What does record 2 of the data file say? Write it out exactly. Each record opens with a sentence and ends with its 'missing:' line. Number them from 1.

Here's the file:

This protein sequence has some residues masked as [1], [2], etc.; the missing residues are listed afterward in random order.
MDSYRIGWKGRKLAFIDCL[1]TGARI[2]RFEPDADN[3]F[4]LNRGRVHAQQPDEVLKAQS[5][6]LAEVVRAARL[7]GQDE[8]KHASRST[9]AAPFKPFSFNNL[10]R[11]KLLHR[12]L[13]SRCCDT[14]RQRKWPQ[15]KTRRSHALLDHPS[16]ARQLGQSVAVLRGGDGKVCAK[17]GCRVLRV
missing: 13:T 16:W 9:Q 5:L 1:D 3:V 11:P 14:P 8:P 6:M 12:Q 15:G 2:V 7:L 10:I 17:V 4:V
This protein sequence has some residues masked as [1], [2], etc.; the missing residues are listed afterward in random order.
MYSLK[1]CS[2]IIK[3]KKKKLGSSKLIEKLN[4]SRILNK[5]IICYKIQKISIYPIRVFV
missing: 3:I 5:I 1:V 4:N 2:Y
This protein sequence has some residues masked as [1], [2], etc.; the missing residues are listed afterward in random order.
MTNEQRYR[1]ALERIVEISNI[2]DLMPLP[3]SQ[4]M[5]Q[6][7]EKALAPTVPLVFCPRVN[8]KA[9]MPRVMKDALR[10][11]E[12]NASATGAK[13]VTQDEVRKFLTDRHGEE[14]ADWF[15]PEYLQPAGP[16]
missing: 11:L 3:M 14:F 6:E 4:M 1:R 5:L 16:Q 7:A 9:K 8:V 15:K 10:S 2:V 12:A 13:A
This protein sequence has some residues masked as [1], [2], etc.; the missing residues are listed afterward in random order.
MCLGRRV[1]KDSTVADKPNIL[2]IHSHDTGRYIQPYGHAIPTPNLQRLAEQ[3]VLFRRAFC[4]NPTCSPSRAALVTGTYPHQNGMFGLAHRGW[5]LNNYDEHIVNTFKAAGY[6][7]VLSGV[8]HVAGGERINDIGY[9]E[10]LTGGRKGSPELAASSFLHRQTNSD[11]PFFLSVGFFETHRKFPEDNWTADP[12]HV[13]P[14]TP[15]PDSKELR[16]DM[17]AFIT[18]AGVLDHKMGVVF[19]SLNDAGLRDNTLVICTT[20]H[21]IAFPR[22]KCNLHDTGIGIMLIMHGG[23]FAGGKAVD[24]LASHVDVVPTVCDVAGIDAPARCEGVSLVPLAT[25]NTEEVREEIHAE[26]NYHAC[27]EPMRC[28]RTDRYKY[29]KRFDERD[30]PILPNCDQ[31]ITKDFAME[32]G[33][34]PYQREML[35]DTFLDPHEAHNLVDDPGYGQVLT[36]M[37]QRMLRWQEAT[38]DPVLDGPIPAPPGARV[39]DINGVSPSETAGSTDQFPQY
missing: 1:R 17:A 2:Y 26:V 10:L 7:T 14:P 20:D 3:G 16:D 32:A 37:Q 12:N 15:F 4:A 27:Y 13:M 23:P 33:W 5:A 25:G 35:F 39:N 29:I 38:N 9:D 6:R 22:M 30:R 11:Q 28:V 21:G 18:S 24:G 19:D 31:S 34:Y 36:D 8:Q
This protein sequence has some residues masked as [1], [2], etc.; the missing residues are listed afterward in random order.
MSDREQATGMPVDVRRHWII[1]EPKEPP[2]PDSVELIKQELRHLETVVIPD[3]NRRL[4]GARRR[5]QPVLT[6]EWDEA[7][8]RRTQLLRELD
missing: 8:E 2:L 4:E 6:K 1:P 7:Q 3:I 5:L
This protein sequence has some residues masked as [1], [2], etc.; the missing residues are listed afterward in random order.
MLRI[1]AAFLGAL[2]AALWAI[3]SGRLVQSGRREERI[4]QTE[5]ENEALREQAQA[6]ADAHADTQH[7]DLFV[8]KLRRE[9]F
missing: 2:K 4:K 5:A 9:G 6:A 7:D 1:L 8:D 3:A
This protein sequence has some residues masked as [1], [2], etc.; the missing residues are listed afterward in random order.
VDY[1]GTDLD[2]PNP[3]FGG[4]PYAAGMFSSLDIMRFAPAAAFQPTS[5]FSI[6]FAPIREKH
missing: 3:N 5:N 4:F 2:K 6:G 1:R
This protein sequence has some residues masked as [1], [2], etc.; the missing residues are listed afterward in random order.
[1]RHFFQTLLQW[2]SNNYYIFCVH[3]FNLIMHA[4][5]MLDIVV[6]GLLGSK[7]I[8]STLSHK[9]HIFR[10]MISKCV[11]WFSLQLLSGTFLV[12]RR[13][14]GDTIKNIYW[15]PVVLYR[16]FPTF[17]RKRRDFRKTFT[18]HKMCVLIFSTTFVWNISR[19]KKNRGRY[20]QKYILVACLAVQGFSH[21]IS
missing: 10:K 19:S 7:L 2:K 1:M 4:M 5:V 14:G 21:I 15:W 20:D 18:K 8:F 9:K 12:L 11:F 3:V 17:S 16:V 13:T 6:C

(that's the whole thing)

This protein sequence has some residues masked as [1], [2], etc.; the missing residues are listed afterward in random order.
MYSLK[1]CS[2]IIK[3]KKKKLGSSKLIEKLN[4]SRILNK[5]IICYKIQKISIYPIRVFV
missing: 3:I 5:I 1:V 4:N 2:Y